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Photo by koreanet / CC BY

Inside of Yakgwa

Photo by NYAM





OTHER NAMES: Yak-kwa, Yakwa, honey cookies, 약과(means medicinal confectionery)


Yakgwa is a honey-soaked deep fried cookie. It was traditionally in a shape of a flower or chrysanthemum. Modern-day yakgwa’s signature shape is round with a rippled edge. However, it used to come in a variety of designs including the shapes of fruits or even living things. [1] It is made by deep-frying the dough and then soaked in honey for at least 6-8 hours. [2] The result is a sticky sweet and slightly chewy. [3]


During older time, honey was considered as a healthy medicine in Korea. This is why it is called yakgwa, which means the “medicinal confectionery”. [4] According to the book “Travel Seoul”, Yakgwa was served for temple ritual from the influence of Buddhism in Korea during the Silla period already. [5]


Buddhism did not enter the kingdom of Silla until the 5th century; however it wasn’t a widespread religion in the beginning. During Junheung of Silla (540 - 576), Buddhism was encouraged and eventually being recognized as the national religion of Silla. [6]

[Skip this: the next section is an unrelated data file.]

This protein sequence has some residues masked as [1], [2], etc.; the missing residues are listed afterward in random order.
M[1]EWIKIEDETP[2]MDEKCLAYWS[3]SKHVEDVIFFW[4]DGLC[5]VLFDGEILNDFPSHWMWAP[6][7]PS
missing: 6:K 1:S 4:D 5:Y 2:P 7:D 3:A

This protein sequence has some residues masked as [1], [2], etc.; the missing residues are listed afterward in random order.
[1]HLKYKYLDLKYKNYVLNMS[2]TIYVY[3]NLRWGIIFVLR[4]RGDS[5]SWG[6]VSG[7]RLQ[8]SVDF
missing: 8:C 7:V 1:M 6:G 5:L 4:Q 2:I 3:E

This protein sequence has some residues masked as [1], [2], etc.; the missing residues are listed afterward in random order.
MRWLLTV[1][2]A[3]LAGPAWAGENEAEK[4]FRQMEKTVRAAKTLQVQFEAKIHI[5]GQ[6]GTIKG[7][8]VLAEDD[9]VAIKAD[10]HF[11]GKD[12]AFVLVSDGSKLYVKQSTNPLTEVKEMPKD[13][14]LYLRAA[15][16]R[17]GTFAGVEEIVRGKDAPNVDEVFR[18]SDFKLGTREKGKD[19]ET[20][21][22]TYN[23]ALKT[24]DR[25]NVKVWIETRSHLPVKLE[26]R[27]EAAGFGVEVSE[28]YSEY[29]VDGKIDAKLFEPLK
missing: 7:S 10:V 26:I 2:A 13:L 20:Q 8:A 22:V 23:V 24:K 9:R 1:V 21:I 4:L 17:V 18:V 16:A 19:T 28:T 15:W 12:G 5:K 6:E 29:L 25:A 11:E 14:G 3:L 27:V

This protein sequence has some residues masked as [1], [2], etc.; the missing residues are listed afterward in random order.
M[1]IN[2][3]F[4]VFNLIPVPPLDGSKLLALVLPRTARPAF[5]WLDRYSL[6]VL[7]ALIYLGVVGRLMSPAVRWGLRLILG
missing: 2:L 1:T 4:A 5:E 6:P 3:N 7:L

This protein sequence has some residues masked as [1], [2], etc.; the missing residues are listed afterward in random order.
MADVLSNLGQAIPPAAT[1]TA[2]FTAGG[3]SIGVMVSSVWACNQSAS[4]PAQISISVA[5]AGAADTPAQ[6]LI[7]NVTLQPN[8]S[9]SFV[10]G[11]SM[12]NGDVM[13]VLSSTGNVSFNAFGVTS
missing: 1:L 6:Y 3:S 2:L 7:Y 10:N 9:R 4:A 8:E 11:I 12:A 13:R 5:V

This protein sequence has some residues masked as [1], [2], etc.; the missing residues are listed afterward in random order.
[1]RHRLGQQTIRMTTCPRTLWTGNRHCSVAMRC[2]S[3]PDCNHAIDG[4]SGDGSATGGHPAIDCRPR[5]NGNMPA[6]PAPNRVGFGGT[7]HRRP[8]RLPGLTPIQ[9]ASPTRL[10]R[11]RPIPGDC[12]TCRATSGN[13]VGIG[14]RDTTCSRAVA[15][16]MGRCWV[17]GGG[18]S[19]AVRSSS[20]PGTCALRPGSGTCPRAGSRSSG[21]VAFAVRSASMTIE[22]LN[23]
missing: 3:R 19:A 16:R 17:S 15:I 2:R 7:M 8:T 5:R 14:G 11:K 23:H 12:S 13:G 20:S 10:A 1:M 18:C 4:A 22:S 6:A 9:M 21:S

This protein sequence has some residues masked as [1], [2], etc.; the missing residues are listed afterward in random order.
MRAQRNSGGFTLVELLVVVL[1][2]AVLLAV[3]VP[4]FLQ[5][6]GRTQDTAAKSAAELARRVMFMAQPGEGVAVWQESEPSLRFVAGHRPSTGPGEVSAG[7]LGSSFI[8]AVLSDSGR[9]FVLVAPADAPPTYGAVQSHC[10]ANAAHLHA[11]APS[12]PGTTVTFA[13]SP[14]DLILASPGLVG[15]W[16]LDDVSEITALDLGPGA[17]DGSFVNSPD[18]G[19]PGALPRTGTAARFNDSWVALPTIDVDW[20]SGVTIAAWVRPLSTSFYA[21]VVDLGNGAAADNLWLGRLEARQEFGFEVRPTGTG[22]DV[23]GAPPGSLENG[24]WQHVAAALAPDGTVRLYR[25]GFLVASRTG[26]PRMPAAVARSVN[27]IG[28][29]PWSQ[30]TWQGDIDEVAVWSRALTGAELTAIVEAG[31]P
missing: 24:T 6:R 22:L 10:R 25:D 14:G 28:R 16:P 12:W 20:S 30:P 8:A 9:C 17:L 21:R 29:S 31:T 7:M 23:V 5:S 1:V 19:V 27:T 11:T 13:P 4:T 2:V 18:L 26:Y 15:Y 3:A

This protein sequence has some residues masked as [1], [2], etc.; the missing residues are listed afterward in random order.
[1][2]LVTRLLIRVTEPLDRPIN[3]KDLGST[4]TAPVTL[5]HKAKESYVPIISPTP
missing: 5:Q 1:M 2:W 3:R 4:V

Throughout the Goryeo Dynasty (918–1392) the Yakgwa recipe became very common, and spread over to China. [7] During the Joseon Dynasty (1392–1897), Korean sweets became a representative food served on tables for rituals including those served to the king. Here is another family story during that time from


Traditionally Yakgwa was served for rituals, wedding, or Korean Thanksgiving to honor ancestors. [7] Today yakgwa is common to serve with tea, but can also be gifts for special occasions.



Wheat flour, honey, sesame oil


Optional: cinnamon, ginger, white pepper, baking powder, rice wine




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